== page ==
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Nominet has launched a £400,000 digital skills programme designed to give young adults from underprivileged backgrounds work experience.
The programme, Nominet Digital Neighbourhood, will aim to train people aged between 18 and 24 in creative digital skills such as social media, search engine optimisation and Google AdWords.
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After the three-day course, the first of which was in Brixton, attendees are partnered with a local small business for a two-week paid placement, where they can use the skills they have learnt in line with what the SME needs.
Russell Haworth, CEO at Nominet, said the programme is “a bit like reinventing apprenticeships” to suit the digital needs of the economy.
“We want to play our part in helping to fill the UK’s digital skills gap,” he said. “By training young local talent and connecting them with real businesses in their area who need support with their online endeavours, both are able to develop and prosper. By offering paid work placements and training expenses to the young people, we think the programme goes the extra mile towards valuing the candidates’ time and commitment and ensures that the training is relevant and accessible.”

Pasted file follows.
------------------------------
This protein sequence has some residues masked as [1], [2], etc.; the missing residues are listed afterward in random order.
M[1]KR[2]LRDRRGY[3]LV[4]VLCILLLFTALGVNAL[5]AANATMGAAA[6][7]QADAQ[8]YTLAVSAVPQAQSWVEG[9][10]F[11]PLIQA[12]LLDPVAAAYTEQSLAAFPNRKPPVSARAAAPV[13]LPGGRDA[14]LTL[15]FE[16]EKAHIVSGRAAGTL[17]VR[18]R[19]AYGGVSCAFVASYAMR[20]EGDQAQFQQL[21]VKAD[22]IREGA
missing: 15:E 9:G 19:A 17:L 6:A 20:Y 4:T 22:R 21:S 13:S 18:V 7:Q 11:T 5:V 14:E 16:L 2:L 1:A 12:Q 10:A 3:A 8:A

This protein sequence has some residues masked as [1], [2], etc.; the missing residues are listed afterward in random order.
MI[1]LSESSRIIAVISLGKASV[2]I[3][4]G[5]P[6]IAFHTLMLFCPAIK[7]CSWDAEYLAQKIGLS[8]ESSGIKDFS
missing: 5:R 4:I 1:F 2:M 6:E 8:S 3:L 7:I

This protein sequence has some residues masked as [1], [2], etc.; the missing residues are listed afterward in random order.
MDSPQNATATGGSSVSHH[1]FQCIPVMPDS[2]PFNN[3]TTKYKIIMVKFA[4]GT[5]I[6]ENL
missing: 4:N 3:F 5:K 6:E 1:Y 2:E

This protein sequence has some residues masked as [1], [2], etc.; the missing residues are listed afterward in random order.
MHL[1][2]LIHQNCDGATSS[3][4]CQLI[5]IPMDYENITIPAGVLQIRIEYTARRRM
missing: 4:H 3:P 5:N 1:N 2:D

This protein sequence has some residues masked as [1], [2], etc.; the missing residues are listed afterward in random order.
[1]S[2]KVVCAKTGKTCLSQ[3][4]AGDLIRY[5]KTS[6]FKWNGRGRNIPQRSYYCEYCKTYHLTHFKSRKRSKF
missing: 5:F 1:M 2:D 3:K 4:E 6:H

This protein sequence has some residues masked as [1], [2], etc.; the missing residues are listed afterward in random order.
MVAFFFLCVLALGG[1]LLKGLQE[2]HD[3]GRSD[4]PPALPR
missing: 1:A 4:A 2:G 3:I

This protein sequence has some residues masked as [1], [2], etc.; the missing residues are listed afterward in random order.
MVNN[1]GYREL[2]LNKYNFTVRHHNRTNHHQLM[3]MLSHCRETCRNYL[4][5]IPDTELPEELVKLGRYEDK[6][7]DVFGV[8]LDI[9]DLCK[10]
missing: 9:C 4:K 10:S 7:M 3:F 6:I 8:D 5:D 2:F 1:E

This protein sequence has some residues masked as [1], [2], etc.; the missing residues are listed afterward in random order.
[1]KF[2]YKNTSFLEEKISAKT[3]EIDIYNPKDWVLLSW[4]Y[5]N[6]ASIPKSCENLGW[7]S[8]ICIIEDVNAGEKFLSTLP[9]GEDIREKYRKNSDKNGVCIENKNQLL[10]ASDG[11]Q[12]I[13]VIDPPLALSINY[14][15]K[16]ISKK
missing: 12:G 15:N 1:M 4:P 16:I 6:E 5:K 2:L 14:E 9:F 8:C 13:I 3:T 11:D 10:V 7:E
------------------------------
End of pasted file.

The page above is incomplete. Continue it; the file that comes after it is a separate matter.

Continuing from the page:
The UK’s digital skills gap remains wide, and the government estimates that the lack of digital skills is costing the UK economy about £63bn a year.
Some skills gaps may even widen if UK firms continue to be reluctant to recruit millennials.
Nominet’s Digital Neighbourhood scheme aims to reach 175 young people in its first year, and has partnered creative network Livity to run sessions in London, Cardiff, Leeds and Glasgow between July and November 2017.
By partnering trained young people with local small businesses who lack these skills, the programme aims to help SMEs to utilise newly skilled young people to take advantage of digital opportunities.
Many firms claim graduates are leaving education without the skills needed to fill empty digital or technical roles, and many require previous experience, which students and graduates find it hard to obtain. The Nominet Digital Neighbourhood programme hopes to tackle this problem.
One student who took part in the programme’s pilot said she would tell other people about it, and Richard Clements, founder of Clear Cut Solutions, the small business she was paired with, said the increased social media presence implemented by the student had increased his firm’s revenue.
Earlier this year, Nominet partnered with The Prince’s Trust to launch Prince’s Trust Online to help reach more vulnerable young people. Nominet is also the founding partner of the Micro:bit Foundation, which helps young people to acquire digital skills.